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The Hawley Board and the establishment of the Air Force Medical Service

  • Published
  • By Dr. Joseph Frechette, Ph.D.
  • Air Force Medical Service History Office
The Air Force Medical Service celebrates its 72nd birthday on July 1 thanks in part to the “Hawley Board” and the “Hoover Commission,” the earliest joint panels that advocated for greater centralization within the Military Health System while also providing venues for ideas in favor of a separate medical service.

The National Security Act of 1947 provided for a separate Air Force within the National Military Establishment, but at the time, the Army, led by General Dwight D. Eisenhower, was clear that it would be adamantly opposed to the creation of separate technical services, including a medical service, within the nascent Air Force.

Despite misgivings that this would keep the Air Force dependent on the Army, General Carl Spaatz and the Air Force leadership conceded that, “the Air Force will not set up additional technical services as an immediate result of unification,” as a necessary compromise.

In early 1948, however, Secretary of Defense James Forrestal appointed a joint committee that included the Surgeons General of both the Army and Navy and the Air Surgeon, Maj. Gen. Malcolm C. Grow, and was chaired by the eponymous Dr. Paul R. Hawley to study and make recommendations concerning the military medical services. It was no surprise that Grow seized his chance to advocate before the board in March 1948 for a full-fledged Air Force Medical Service. Perhaps more surprising at first glance was the fact that Hawley, who was a retired major general and had served as the European Theater of Operations Surgeon in World War II, addressed the current arrangements between the Air Force and Army even before Grow’s presentation by noting, “I would say, being neutral in this completely, that they need not necessarily be bound by that if they can evolve something better.”

Concurrent with these developments, President Truman convened the Commission on Organization of the Executive Branch of the Federal Government chaired by former President Herbert Hoover, the “Hoover Commission,” in order to recommend improvements throughout the executive branch. The Hawley Board actually functioned as the Subcommittee on Armed Forces Hospitalization of the Commission’s Committee on Federal Medical Services. While Grow lobbied the relevant committees, it is also worth noting some points in the Committee on Federal Medical Services’ formal report to the commission. It specifically rejected a unified medical service for both the Army and Air Force and argued that the Air Force should be given the right to operate its own medical service, noting that, while unification might be efficient, it was impractical, and that “the structure of military medicine must conform to the organization of the National Defense Establishment.” It approvingly quoted a passage in Hawley’s subcommittee report that “the medical service of an armed force is a necessary and integral part of that force. To separate it from the force is largely to destroy its usefulness.” While a good deal of additional wrangling and staff work remained before the establishment of the Air Force Medical Service on 1 July 1949, Hawley and his board provided crucial input that aided the process.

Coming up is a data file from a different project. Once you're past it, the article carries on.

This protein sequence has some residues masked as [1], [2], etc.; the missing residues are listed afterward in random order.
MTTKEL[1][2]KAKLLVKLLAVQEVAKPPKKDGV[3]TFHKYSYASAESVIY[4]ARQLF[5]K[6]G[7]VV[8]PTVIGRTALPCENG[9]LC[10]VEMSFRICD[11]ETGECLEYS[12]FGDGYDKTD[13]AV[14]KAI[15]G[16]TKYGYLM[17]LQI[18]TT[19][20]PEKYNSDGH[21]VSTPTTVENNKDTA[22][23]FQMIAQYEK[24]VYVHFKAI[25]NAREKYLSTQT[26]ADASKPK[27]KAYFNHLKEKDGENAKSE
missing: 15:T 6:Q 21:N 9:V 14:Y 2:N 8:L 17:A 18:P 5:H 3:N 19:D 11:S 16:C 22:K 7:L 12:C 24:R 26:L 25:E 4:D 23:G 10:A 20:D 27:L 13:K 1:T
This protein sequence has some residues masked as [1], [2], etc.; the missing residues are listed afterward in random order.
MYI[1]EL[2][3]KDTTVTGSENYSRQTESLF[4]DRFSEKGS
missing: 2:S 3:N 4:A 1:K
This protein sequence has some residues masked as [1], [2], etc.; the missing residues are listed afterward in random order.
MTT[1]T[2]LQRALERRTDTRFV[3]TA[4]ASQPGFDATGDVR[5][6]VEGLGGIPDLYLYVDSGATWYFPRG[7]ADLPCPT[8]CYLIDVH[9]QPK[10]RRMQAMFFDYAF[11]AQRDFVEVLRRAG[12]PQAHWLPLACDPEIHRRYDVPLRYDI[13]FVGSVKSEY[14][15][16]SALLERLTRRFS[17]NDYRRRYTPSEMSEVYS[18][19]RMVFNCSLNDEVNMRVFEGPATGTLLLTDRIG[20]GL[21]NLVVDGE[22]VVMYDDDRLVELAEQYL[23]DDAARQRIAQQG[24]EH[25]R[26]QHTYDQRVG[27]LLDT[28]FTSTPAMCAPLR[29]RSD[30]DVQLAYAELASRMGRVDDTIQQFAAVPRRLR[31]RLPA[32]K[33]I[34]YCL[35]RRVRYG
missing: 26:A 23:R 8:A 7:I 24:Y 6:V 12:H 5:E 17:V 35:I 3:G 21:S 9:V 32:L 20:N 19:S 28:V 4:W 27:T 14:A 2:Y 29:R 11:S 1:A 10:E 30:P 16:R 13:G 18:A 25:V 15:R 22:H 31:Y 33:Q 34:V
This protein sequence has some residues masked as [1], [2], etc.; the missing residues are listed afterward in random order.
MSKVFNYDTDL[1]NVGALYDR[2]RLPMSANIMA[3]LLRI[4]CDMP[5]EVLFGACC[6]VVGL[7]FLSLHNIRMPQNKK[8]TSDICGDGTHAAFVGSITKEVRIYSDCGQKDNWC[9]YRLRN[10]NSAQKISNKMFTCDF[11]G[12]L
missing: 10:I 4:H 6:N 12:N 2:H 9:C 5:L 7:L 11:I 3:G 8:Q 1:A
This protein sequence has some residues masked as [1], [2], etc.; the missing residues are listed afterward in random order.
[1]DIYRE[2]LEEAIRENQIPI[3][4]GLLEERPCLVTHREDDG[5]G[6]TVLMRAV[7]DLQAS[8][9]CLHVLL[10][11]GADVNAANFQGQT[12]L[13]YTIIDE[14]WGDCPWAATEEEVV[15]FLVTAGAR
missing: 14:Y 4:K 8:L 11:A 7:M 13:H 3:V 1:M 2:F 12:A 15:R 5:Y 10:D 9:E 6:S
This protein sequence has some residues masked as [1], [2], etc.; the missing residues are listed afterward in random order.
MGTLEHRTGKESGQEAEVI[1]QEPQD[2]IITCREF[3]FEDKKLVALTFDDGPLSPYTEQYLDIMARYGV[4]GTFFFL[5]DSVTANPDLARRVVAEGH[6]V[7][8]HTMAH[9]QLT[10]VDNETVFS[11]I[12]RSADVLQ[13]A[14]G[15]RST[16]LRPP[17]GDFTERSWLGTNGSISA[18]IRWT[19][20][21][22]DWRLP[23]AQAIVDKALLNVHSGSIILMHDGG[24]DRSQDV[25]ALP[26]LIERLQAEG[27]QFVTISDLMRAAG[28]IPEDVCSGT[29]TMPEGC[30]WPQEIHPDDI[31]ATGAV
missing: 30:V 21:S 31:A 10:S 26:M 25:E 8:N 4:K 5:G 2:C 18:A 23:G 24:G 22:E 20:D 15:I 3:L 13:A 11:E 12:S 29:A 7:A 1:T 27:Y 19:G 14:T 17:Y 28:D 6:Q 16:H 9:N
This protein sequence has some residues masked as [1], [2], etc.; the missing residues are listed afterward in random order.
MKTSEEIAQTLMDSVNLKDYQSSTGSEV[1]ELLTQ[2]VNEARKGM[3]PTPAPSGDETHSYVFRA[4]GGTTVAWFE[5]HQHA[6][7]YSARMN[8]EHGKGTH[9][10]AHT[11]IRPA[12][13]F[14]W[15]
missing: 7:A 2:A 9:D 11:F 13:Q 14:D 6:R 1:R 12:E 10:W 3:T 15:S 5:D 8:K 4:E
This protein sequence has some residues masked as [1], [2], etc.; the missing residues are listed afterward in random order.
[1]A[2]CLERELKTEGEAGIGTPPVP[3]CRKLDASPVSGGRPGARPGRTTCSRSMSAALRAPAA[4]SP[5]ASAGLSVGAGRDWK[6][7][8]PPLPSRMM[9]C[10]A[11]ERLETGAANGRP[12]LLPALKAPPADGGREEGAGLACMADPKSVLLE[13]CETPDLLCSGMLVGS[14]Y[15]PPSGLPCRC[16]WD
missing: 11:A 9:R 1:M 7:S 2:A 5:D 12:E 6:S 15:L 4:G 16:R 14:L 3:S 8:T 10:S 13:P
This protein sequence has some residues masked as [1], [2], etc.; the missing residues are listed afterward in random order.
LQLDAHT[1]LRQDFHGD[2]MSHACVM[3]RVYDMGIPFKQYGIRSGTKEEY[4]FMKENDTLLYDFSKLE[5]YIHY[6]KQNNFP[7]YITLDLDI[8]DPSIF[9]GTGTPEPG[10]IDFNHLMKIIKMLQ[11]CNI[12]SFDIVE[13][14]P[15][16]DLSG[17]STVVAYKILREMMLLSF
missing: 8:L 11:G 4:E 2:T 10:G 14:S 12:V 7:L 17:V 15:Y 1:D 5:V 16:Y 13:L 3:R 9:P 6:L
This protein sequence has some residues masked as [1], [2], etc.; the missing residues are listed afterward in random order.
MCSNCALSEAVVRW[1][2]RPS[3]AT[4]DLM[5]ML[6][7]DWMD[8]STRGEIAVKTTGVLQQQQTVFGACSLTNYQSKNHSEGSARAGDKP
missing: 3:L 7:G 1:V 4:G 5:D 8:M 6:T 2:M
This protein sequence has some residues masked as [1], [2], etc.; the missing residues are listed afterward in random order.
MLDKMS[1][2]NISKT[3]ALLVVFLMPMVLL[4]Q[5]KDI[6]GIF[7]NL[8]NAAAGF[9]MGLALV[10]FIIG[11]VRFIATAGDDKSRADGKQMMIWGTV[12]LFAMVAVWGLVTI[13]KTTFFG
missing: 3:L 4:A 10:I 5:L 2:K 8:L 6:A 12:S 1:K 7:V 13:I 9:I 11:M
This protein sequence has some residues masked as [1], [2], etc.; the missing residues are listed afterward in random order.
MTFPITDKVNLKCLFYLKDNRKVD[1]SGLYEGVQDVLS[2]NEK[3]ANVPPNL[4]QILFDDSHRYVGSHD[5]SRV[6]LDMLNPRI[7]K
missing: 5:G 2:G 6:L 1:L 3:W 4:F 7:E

At first glance, it might seem incongruous that Hawley, who had retired from the Army as a major general, might be an ally in the establishment of the AFMS. It may be worth noting that, as the theater surgeon for the European Theater of Operations in World War II, he had been favorably impressed by aeromedical evacuation as the preferable method for movement of casualties out of the war zone, an effort that Grow had been very much involved in as the U.S. Strategic Air Forces in Europe Surgeon. Personal connection or experience with large-scale successful aeromedical operations may have made Hawley sympathetic to an organic AFMS. It may also be worth noting that readiness was paramount. As Hawley’s subcommittee report to the Hoover Commission put it, “The most important responsibility of a medical service in peace is constant readiness to support its parent force in war.”